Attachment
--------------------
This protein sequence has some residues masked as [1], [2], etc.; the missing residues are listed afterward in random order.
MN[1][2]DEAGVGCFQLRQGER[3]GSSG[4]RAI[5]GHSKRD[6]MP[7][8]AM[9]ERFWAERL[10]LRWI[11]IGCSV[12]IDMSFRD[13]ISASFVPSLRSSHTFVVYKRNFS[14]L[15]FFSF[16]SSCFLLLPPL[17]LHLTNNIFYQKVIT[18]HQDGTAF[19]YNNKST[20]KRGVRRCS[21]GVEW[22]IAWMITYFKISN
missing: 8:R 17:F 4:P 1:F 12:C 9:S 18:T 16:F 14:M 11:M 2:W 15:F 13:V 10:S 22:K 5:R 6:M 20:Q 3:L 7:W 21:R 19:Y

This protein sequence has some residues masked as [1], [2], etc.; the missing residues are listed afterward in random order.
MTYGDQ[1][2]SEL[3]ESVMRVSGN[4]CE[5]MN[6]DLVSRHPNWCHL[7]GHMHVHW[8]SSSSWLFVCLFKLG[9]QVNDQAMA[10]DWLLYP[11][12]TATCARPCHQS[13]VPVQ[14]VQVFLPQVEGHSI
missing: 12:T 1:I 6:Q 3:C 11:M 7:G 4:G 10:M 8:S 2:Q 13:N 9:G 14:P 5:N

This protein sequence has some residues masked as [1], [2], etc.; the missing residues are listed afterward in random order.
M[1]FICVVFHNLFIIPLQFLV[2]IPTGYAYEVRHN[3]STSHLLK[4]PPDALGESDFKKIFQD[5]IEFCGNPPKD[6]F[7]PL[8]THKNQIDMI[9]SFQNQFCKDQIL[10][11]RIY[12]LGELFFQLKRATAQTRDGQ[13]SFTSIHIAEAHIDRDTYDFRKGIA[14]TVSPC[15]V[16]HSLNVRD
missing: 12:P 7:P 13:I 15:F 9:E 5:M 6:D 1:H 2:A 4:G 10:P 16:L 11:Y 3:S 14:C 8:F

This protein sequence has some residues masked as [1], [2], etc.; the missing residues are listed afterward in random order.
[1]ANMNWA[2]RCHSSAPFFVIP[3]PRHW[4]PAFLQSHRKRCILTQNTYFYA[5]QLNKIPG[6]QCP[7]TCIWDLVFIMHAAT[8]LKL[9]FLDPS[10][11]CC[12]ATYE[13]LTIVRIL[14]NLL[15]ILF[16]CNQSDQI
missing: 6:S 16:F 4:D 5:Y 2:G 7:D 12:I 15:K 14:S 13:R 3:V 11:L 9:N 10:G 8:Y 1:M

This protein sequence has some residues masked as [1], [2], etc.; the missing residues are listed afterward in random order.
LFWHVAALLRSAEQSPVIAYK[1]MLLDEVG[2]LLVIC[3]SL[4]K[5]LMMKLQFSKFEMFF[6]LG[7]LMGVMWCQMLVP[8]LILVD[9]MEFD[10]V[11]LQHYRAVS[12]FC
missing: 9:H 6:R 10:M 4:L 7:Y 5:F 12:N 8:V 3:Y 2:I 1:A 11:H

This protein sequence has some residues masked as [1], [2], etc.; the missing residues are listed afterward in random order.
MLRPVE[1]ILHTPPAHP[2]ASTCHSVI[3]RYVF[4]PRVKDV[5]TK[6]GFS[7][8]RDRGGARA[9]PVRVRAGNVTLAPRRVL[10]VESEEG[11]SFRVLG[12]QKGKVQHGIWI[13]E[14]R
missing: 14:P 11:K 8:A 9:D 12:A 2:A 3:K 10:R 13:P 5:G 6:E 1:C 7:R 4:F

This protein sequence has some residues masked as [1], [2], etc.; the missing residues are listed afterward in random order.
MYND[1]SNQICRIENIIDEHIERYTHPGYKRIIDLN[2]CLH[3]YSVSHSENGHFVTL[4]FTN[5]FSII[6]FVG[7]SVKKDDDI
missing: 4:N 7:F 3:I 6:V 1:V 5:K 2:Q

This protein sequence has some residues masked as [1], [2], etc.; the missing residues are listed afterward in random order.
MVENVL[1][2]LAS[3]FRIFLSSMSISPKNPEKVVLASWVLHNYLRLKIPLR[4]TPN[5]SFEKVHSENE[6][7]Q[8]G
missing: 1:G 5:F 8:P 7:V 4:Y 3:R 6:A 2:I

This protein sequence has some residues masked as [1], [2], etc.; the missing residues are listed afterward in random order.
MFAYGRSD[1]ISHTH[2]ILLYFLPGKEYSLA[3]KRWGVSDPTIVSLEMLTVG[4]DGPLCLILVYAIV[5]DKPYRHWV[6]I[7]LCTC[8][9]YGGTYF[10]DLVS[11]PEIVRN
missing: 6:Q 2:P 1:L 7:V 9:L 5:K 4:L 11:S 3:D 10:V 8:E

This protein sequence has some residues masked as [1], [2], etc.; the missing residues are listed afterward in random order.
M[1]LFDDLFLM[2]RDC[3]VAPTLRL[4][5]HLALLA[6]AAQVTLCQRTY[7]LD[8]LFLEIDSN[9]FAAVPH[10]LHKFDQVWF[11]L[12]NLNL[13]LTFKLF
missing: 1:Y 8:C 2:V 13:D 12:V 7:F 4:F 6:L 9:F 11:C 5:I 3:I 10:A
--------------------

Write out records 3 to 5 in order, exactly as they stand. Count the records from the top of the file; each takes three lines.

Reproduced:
This protein sequence has some residues masked as [1], [2], etc.; the missing residues are listed afterward in random order.
M[1]FICVVFHNLFIIPLQFLV[2]IPTGYAYEVRHN[3]STSHLLK[4]PPDALGESDFKKIFQD[5]IEFCGNPPKD[6]F[7]PL[8]THKNQIDMI[9]SFQNQFCKDQIL[10][11]RIY[12]LGELFFQLKRATAQTRDGQ[13]SFTSIHIAEAHIDRDTYDFRKGIA[14]TVSPC[15]V[16]HSLNVRD
missing: 12:P 7:P 13:I 15:F 9:E 5:M 6:D 1:H 2:A 4:G 10:P 16:L 11:Y 3:S 14:C 8:F

This protein sequence has some residues masked as [1], [2], etc.; the missing residues are listed afterward in random order.
[1]ANMNWA[2]RCHSSAPFFVIP[3]PRHW[4]PAFLQSHRKRCILTQNTYFYA[5]QLNKIPG[6]QCP[7]TCIWDLVFIMHAAT[8]LKL[9]FLDPS[10][11]CC[12]ATYE[13]LTIVRIL[14]NLL[15]ILF[16]CNQSDQI
missing: 6:S 16:F 4:D 5:Y 2:G 7:D 12:I 15:K 14:S 13:R 3:V 11:L 9:N 10:G 8:Y 1:M

This protein sequence has some residues masked as [1], [2], etc.; the missing residues are listed afterward in random order.
LFWHVAALLRSAEQSPVIAYK[1]MLLDEVG[2]LLVIC[3]SL[4]K[5]LMMKLQFSKFEMFF[6]LG[7]LMGVMWCQMLVP[8]LILVD[9]MEFD[10]V[11]LQHYRAVS[12]FC
missing: 9:H 6:R 10:M 4:L 7:Y 5:F 12:N 8:V 3:Y 2:I 1:A 11:H